As the numbers of COVID-19 cases and deaths in India continue to mount, public health officials are carefully watching yet another looming threat: the appearance of mutations that could be making the virus circulating there more infectious or more capable of causing severe disease. Scientists believe that the variants of SARS-CoV-2 responsible for this second wave of cases in India already include at least two mutations that make them more dangerous. These mutations are already familiar to COVID-19 experts. One is found in a variant first identified in South Africa, while the other is part of a variant believed to have emerged from California. Researchers believe that these two mutations may, respectively, make it easier for the virus to infect human cells, and to evade the protection provided by immune cells like antibodies. According to the latest data from the public genome database GISAID, 38% of genetically sequenced samples from India collected in March contain the two mutations—scientists have labelled this the B.1.617 variant.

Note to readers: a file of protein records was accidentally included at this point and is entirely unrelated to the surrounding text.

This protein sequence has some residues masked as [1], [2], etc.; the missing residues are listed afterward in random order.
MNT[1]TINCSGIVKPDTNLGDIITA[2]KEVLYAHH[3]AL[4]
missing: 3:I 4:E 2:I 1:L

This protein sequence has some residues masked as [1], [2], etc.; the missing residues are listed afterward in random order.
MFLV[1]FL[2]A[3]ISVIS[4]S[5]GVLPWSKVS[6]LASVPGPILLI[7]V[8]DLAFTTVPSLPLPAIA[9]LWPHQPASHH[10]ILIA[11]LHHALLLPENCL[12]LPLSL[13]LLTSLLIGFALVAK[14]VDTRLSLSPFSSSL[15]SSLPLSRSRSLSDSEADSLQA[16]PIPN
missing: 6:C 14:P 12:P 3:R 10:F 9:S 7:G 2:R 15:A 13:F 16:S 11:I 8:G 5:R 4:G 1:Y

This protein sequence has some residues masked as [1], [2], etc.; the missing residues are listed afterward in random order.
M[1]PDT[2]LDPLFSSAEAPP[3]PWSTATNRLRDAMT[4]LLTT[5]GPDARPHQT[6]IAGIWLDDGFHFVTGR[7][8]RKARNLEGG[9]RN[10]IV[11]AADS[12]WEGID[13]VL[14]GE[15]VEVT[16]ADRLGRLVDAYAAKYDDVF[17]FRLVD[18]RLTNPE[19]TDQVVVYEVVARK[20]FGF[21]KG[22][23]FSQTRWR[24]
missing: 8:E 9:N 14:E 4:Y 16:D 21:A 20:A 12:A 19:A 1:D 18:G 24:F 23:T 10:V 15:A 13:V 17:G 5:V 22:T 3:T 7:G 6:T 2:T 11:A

Data reveal fewer real-world COVID vaccine side effects
A new real-world study finds fewer side effects after vaccination with the Pfizer/BioNTech and the AstraZeneca/Oxford COVID-19 vaccines than reported in phase 3 clinical trials, while another paper notes some instances of facial paralysis after receipt of the Pfizer or Moderna vaccine but no increased risk. In the first study, King's College London and other UK and US researchers mined data from the 627,383 users of the ZOE COVID Symptom Study app, who self-reported systemic and local side effects within 8 days of the receipt of one or two doses of the Pfizer vaccine or one dose of the AstraZeneca vaccine from Dec 8, 2020, to Mar 10, 2021. The study was published yesterday in The Lancet Infectious Diseases. After the first Pfizer dose, 13.5% of recipients reported side effects, compared with 22.0% after the second Pfizer dose and 33.7% after the first AstraZeneca dose.